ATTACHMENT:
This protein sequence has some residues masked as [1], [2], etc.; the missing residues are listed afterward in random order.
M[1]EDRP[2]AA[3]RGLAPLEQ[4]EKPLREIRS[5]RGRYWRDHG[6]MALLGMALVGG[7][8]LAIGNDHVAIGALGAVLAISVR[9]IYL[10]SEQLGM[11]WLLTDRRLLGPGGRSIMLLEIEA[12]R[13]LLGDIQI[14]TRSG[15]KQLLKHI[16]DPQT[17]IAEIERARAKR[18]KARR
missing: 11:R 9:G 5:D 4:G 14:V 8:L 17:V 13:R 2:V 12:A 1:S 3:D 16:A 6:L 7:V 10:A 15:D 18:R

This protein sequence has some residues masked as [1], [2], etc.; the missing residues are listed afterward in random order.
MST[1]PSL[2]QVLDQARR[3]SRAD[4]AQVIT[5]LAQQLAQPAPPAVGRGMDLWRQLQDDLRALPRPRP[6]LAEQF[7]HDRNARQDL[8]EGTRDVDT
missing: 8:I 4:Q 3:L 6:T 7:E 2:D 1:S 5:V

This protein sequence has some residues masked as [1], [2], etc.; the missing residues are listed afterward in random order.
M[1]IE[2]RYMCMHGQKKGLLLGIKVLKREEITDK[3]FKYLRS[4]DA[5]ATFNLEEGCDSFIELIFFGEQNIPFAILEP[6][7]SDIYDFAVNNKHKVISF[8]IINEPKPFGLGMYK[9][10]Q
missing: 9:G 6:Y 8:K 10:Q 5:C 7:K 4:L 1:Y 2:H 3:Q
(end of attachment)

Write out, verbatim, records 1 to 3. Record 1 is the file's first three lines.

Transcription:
This protein sequence has some residues masked as [1], [2], etc.; the missing residues are listed afterward in random order.
M[1]EDRP[2]AA[3]RGLAPLEQ[4]EKPLREIRS[5]RGRYWRDHG[6]MALLGMALVGG[7][8]LAIGNDHVAIGALGAVLAISVR[9]IYL[10]SEQLGM[11]WLLTDRRLLGPGGRSIMLLEIEA[12]R[13]LLGDIQI[14]TRSG[15]KQLLKHI[16]DPQT[17]IAEIERARAKR[18]KARR
missing: 11:R 9:G 5:D 4:G 14:V 8:L 17:V 13:R 2:V 12:A 1:S 3:D 16:A 6:L 7:V 10:A 15:D 18:R

This protein sequence has some residues masked as [1], [2], etc.; the missing residues are listed afterward in random order.
MST[1]PSL[2]QVLDQARR[3]SRAD[4]AQVIT[5]LAQQLAQPAPPAVGRGMDLWRQLQDDLRALPRPRP[6]LAEQF[7]HDRNARQDL[8]EGTRDVDT
missing: 8:I 4:Q 3:L 6:T 7:E 2:D 1:S 5:V

This protein sequence has some residues masked as [1], [2], etc.; the missing residues are listed afterward in random order.
M[1]IE[2]RYMCMHGQKKGLLLGIKVLKREEITDK[3]FKYLRS[4]DA[5]ATFNLEEGCDSFIELIFFGEQNIPFAILEP[6][7]SDIYDFAVNNKHKVISF[8]IINEPKPFGLGMYK[9][10]Q
missing: 9:G 6:Y 8:K 10:Q 5:C 7:K 4:L 1:Y 2:H 3:Q